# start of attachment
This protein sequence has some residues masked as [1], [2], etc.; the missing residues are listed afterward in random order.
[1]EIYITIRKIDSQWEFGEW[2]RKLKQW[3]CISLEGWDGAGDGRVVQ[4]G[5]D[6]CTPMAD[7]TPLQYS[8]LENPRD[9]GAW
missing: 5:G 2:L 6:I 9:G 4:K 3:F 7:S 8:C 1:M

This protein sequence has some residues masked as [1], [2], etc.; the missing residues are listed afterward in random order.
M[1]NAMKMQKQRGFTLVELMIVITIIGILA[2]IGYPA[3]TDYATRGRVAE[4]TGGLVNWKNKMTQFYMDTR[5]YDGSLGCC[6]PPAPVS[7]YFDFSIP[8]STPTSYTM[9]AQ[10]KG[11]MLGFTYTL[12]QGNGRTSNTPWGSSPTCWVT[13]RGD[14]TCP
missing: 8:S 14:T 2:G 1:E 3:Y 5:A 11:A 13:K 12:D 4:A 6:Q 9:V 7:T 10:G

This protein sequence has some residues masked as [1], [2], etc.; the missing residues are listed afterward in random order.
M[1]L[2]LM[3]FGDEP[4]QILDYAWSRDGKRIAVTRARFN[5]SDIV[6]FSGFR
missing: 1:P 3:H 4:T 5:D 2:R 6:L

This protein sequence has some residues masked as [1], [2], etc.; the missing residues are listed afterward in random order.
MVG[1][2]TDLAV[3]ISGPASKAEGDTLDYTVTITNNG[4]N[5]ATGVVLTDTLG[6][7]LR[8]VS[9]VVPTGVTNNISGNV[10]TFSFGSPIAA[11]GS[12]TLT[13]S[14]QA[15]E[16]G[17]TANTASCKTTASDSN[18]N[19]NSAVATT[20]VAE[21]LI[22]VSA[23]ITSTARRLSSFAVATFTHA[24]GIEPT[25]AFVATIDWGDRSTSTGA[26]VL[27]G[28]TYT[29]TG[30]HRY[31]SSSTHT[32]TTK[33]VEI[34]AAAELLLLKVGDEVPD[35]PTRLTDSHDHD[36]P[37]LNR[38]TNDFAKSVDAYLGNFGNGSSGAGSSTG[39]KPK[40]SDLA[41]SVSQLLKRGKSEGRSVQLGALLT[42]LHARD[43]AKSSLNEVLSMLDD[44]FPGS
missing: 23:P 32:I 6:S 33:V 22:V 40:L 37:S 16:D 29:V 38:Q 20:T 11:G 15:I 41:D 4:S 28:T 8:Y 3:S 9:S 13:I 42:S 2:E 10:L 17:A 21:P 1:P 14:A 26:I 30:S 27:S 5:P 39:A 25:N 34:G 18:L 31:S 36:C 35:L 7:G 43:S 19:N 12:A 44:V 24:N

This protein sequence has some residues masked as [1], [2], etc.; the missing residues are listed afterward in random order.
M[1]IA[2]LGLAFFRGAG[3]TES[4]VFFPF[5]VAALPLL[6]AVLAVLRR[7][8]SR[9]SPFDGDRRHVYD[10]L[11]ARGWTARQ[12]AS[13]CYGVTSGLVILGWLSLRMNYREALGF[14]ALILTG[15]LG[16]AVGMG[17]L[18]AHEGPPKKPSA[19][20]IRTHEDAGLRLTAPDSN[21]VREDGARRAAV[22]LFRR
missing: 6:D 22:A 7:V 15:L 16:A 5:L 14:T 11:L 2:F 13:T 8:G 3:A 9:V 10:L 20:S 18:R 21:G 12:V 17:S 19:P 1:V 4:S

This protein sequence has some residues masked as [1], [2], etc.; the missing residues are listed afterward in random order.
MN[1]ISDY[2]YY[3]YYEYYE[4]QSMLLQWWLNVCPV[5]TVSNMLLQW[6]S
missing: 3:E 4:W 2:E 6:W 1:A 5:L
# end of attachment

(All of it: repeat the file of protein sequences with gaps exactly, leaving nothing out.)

This protein sequence has some residues masked as [1], [2], etc.; the missing residues are listed afterward in random order.
[1]EIYITIRKIDSQWEFGEW[2]RKLKQW[3]CISLEGWDGAGDGRVVQ[4]G[5]D[6]CTPMAD[7]TPLQYS[8]LENPRD[9]GAW
missing: 5:G 2:L 6:I 9:G 4:K 3:F 7:S 8:C 1:M

This protein sequence has some residues masked as [1], [2], etc.; the missing residues are listed afterward in random order.
M[1]NAMKMQKQRGFTLVELMIVITIIGILA[2]IGYPA[3]TDYATRGRVAE[4]TGGLVNWKNKMTQFYMDTR[5]YDGSLGCC[6]PPAPVS[7]YFDFSIP[8]STPTSYTM[9]AQ[10]KG[11]MLGFTYTL[12]QGNGRTSNTPWGSSPTCWVT[13]RGD[14]TCP
missing: 8:S 14:T 2:G 1:E 3:Y 5:A 11:A 13:K 12:D 4:A 6:Q 9:V 7:T 10:G

This protein sequence has some residues masked as [1], [2], etc.; the missing residues are listed afterward in random order.
M[1]L[2]LM[3]FGDEP[4]QILDYAWSRDGKRIAVTRARFN[5]SDIV[6]FSGFR
missing: 1:P 3:H 4:T 5:D 2:R 6:L

This protein sequence has some residues masked as [1], [2], etc.; the missing residues are listed afterward in random order.
MVG[1][2]TDLAV[3]ISGPASKAEGDTLDYTVTITNNG[4]N[5]ATGVVLTDTLG[6][7]LR[8]VS[9]VVPTGVTNNISGNV[10]TFSFGSPIAA[11]GS[12]TLT[13]S[14]QA[15]E[16]G[17]TANTASCKTTASDSN[18]N[19]NSAVATT[20]VAE[21]LI[22]VSA[23]ITSTARRLSSFAVATFTHA[24]GIEPT[25]AFVATIDWGDRSTSTGA[26]VL[27]G[28]TYT[29]TG[30]HRY[31]SSSTHT[32]TTK[33]VEI[34]AAAELLLLKVGDEVPD[35]PTRLTDSHDHD[36]P[37]LNR[38]TNDFAKSVDAYLGNFGNGSSGAGSSTG[39]KPK[40]SDLA[41]SVSQLLKRGKSEGRSVQLGALLT[42]LHARD[43]AKSSLNEVLSMLDD[44]FPGS
missing: 23:P 32:I 6:S 33:V 22:V 40:L 37:S 16:D 29:V 38:Q 20:T 11:G 15:I 41:D 4:S 28:T 8:Y 3:S 9:S 13:I 42:S 2:E 10:L 17:A 21:P 1:P 14:A 26:I 30:S 27:S 5:P 39:A 25:N 34:G 18:L 31:S 36:C 35:L 7:G 43:S 19:N 12:A 44:V 24:N

This protein sequence has some residues masked as [1], [2], etc.; the missing residues are listed afterward in random order.
M[1]IA[2]LGLAFFRGAG[3]TES[4]VFFPF[5]VAALPLL[6]AVLAVLRR[7][8]SR[9]SPFDGDRRHVYD[10]L[11]ARGWTARQ[12]AS[13]CYGVTSGLVILGWLSLRMNYREALGF[14]ALILTG[15]LG[16]AVGMG[17]L[18]AHEGPPKKPSA[19][20]IRTHEDAGLRLTAPDSN[21]VREDGARRAAV[22]LFRR
missing: 6:D 22:A 7:V 15:L 16:A 5:L 14:T 11:L 2:F 13:T 8:G 3:A 9:V 10:L 20:S 18:R 21:G 12:V 17:S 19:P 1:V 4:S

This protein sequence has some residues masked as [1], [2], etc.; the missing residues are listed afterward in random order.
MN[1]ISDY[2]YY[3]YYEYYE[4]QSMLLQWWLNVCPV[5]TVSNMLLQW[6]S
missing: 3:E 4:W 2:E 6:W 1:A 5:L